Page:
Fix some USB com errors with proper electrical grounding

Improper grounding and polarity faults WILL cause USB communication errors especially in commercial buildings and around other machines especially if VFDs are present (common in CNC). And, if you have bonded neutral/ground such as in North America you can blow up your devices with a polarity mismatch. what country do you live in? do you have functioning ground? if not, pay attention.

I live in the Philippines and I have 11 Ender 3 Pro's and 1 Ender 5 plus connected to an HP Z200 i3 workstation running 12 Octoprint session in Docker on Debian 10. I have two variants of the Ender 3 Pro, one has USB Micro port running Merlin firmware and the others have Mini USB ports running Creality firmware of another sort.

I had many issues with different printers randomly dropping offline after minutes or hours with serial com error, destroying my prints. Very frustrating. I did have 1 or 2 bad USB cables which can be a common source of USB errors but still all the printers randomly had issues.

Well as it turns out, all my issues were related to the electrical power wiring. my issues were not resolved until i did the following. In Philippines we don't make use of ground pins and most outlets are only 2 prong (NEMA 1-15) or sometimes even unpolarized 2 prong rather than standard NEMA 5-15.

So, I had to make absolutely sure that not only each printer but also the octoprint server was using the ground pin and that all the cables were connected to a power strip that had a standard NEMA 5-15 3 prong receptacle (such as a Panther PSP-1210). now although my service connection is two prong and i use an adapter, the Panther power strips have a ground stud, so i have attached a #12 AWG wire from the Power strip ground stud to an 11ft long grounding rod driven into the ground using a jackhammer (take the tool off and fit the rod into the hammer).

Another way to ground:


To add to the confusion, the Panther PSP-1210 power strips I'm using is internally miswired/flipped; the input power coming on the small vertical pin (supposed to be hot) comes out the larger vertical pin (supposed to be neutral). anyway, you need to make sure that the smaller vertical blade/pin coming out of the power strip is the "Hot" conductor by using a voltage meter putting only one probe into the socket and seeing which reads a higher voltage.this is the correct wiring for the NEMA 5-15 connector anyway. USB DID NOT WORK RELIABLY until the wiring was correct. And i share this because of how many ways your wiring can be messed up and cause issues.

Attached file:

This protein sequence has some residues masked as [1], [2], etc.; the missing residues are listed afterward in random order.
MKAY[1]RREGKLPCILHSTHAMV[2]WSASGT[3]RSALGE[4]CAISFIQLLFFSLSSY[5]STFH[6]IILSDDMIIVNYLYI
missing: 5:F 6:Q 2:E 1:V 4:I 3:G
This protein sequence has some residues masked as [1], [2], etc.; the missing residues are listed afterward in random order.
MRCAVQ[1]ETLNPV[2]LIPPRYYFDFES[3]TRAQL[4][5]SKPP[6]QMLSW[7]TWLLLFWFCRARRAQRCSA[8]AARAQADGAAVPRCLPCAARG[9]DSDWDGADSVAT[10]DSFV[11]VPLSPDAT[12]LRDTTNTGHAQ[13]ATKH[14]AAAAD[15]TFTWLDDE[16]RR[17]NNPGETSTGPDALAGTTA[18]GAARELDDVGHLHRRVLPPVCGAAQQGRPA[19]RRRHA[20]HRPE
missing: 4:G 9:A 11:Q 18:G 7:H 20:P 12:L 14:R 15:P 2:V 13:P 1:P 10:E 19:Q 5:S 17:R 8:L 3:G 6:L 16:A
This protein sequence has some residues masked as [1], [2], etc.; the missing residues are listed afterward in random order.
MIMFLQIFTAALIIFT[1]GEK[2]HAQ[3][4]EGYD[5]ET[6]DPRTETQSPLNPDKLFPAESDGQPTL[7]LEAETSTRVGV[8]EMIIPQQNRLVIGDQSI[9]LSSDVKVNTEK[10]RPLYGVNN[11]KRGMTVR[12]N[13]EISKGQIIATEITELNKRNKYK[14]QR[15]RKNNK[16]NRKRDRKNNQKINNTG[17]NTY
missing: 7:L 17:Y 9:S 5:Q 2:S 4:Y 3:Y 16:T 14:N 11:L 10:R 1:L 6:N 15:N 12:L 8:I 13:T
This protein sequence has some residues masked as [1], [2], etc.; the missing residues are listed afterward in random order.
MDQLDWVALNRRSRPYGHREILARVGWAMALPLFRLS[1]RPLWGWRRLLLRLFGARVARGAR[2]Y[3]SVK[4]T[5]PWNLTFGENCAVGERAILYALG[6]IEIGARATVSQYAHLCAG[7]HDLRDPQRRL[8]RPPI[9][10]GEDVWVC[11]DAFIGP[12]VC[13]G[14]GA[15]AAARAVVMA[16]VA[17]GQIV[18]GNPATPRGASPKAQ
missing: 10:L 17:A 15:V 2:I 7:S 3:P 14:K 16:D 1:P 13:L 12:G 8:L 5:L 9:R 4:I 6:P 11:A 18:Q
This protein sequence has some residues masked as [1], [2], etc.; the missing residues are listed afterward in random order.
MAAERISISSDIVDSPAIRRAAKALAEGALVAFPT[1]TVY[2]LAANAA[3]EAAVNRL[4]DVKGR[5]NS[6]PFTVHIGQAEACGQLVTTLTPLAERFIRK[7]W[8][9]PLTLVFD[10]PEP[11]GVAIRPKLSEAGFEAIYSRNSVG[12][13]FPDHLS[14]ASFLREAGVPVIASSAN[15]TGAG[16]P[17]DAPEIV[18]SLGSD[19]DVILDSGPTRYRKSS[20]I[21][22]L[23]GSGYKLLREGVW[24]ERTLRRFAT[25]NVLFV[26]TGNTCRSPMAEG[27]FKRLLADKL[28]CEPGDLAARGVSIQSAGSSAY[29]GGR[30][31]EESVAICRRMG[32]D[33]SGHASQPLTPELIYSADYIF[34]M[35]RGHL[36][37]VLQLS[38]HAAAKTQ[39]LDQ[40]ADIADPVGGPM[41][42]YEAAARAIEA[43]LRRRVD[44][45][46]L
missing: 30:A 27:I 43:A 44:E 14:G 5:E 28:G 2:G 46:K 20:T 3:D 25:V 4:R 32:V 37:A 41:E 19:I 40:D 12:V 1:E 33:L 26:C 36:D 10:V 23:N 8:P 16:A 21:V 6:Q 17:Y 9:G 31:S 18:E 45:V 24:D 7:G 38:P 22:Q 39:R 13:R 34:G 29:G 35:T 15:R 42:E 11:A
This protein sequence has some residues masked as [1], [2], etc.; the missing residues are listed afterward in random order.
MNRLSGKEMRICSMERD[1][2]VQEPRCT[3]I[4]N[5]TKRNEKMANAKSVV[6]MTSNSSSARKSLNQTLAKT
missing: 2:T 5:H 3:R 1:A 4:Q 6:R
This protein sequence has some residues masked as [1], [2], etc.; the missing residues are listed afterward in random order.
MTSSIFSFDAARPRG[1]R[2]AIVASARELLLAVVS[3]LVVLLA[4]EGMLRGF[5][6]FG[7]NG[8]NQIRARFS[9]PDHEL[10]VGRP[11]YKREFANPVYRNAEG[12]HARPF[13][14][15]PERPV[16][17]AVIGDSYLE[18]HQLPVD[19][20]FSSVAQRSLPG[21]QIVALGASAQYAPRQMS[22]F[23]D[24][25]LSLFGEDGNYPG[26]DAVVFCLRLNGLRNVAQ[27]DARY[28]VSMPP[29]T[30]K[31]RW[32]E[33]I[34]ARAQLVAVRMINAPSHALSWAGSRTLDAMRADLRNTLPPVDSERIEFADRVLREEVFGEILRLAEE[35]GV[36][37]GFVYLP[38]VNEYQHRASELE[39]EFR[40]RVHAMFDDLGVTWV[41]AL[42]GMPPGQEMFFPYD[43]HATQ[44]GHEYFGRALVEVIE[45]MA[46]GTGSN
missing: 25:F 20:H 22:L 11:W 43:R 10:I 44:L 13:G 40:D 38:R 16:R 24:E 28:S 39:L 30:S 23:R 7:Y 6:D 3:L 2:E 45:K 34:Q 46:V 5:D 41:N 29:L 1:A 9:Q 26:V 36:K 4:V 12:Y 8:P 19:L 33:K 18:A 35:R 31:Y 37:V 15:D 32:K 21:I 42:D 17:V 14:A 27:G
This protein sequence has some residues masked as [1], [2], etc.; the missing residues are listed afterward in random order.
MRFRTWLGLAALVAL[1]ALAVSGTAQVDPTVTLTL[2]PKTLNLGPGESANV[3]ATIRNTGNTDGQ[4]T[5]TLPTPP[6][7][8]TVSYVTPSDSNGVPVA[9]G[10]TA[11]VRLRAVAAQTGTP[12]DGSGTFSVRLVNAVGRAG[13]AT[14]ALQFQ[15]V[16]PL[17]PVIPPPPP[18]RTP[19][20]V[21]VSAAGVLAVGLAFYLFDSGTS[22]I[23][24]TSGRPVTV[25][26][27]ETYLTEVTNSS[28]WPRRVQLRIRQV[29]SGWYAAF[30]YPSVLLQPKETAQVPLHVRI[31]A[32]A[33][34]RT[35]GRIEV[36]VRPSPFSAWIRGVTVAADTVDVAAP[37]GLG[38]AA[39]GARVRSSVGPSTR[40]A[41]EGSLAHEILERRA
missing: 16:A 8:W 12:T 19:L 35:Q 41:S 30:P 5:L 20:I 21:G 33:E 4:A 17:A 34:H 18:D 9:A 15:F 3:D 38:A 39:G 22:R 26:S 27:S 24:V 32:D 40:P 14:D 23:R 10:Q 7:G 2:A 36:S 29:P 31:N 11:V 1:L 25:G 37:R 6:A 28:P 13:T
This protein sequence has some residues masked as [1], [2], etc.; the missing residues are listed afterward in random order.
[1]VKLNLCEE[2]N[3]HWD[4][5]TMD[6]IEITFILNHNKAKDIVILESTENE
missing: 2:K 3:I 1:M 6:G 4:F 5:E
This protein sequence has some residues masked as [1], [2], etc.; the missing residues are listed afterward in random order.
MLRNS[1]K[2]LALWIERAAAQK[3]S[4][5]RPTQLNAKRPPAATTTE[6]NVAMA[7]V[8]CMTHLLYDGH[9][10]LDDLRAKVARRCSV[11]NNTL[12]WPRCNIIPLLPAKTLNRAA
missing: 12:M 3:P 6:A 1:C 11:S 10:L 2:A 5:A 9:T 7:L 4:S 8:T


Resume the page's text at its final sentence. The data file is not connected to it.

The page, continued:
The main board inside 3D printers is sensitive to EMI and if the computer and printers are at different potentials it can cause disruption in USB/Serial communications. i know for a fact now that incorrect polarity and lack of proper grounding can cause USB communication to fail often leading to failed prints.


I've seen this issue as well. The many plastic parts in printers mean that there isn't a reliable earth connection across the printer and potential fluctuations of just 1-2v is enough to screw things up. The "USB Cable Hack" of insulating off pin 1 (5V) helps with reducing brownout/over voltage impact as well.

Also noise induced from wall warts that have floating ground/neutral can also be an issue, especially if they are powering the Pi independent of the printer.

I run my rig on a UPS, though even that kicking in and out can cause the Pi to crash. Seems overly sensitive with the Pi original wall wart (no earth pin). Upgrade planned to run from printer supply to eliminate this issue.

Also pleased to be in NZ, the plugs for mains power are far simpler and safer than that overseas, especially this two pin and earthwire setup.

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thank you for sharing your experience with this issue. using a standard computer is preferable to a SBC for several reasons but one reason in particular would be the fact that a computer can be properly grounded and that by itself makes is more reliable. But, if you can find a ground stud on the Raspberry Pi, that would be sufficient to neutralize stray currents.

Main point being to keep all devices and cabling in the environment at the same (earth) potential. Cables should be grounded at both ends, or rather both devices at each end should be grounded.